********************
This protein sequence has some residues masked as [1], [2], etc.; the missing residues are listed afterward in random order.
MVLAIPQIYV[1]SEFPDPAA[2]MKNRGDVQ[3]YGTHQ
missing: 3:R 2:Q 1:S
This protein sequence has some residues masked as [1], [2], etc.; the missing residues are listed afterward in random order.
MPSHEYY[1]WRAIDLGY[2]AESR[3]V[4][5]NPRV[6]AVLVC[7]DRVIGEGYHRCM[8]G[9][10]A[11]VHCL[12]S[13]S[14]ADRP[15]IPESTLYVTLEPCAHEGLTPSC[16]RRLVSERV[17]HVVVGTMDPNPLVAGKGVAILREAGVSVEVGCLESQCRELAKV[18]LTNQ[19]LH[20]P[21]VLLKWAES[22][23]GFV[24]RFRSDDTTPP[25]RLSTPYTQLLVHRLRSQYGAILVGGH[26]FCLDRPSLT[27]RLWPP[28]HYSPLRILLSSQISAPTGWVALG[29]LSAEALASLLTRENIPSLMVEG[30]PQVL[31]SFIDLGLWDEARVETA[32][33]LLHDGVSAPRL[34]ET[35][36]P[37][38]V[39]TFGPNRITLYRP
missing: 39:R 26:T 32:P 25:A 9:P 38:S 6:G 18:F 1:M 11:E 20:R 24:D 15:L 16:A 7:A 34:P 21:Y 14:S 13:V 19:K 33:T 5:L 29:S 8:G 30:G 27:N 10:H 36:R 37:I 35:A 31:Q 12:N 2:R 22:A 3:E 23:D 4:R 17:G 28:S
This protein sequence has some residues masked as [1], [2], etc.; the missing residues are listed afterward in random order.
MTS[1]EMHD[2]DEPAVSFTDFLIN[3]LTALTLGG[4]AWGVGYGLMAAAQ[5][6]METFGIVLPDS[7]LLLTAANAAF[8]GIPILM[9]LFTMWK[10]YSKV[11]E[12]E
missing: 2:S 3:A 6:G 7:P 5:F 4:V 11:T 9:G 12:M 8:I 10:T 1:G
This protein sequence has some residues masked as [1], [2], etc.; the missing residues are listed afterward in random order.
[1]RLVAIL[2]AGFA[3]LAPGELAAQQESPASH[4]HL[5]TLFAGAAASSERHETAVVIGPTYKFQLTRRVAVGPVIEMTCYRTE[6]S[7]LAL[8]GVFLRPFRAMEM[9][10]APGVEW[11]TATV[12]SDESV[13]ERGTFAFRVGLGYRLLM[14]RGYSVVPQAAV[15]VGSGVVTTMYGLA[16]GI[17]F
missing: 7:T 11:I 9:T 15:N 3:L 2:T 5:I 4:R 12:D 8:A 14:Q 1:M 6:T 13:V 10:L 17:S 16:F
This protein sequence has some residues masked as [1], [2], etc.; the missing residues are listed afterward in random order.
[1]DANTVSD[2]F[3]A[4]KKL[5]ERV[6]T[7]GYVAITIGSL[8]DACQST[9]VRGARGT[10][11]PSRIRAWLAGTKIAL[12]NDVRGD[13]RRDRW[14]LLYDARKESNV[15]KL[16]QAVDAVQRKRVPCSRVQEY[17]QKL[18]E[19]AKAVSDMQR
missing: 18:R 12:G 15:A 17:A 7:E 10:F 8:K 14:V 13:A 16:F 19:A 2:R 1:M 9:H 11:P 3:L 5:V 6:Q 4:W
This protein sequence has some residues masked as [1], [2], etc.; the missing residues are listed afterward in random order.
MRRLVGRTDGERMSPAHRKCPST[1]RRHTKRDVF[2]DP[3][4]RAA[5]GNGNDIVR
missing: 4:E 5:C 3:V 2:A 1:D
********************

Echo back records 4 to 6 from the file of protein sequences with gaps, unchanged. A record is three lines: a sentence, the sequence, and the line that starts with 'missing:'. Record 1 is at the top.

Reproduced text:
This protein sequence has some residues masked as [1], [2], etc.; the missing residues are listed afterward in random order.
[1]RLVAIL[2]AGFA[3]LAPGELAAQQESPASH[4]HL[5]TLFAGAAASSERHETAVVIGPTYKFQLTRRVAVGPVIEMTCYRTE[6]S[7]LAL[8]GVFLRPFRAMEM[9][10]APGVEW[11]TATV[12]SDESV[13]ERGTFAFRVGLGYRLLM[14]RGYSVVPQAAV[15]VGSGVVTTMYGLA[16]GI[17]F
missing: 7:T 11:I 9:T 15:N 3:L 2:T 5:I 4:R 12:D 8:A 14:Q 1:M 6:T 13:V 10:L 17:S 16:F
This protein sequence has some residues masked as [1], [2], etc.; the missing residues are listed afterward in random order.
[1]DANTVSD[2]F[3]A[4]KKL[5]ERV[6]T[7]GYVAITIGSL[8]DACQST[9]VRGARGT[10][11]PSRIRAWLAGTKIAL[12]NDVRGD[13]RRDRW[14]LLYDARKESNV[15]KL[16]QAVDAVQRKRVPCSRVQEY[17]QKL[18]E[19]AKAVSDMQR
missing: 18:R 12:G 15:A 17:A 7:E 10:F 8:K 14:V 13:A 16:F 19:A 2:R 1:M 9:H 11:P 3:L 5:V 6:Q 4:W
This protein sequence has some residues masked as [1], [2], etc.; the missing residues are listed afterward in random order.
MRRLVGRTDGERMSPAHRKCPST[1]RRHTKRDVF[2]DP[3][4]RAA[5]GNGNDIVR
missing: 4:E 5:C 3:V 2:A 1:D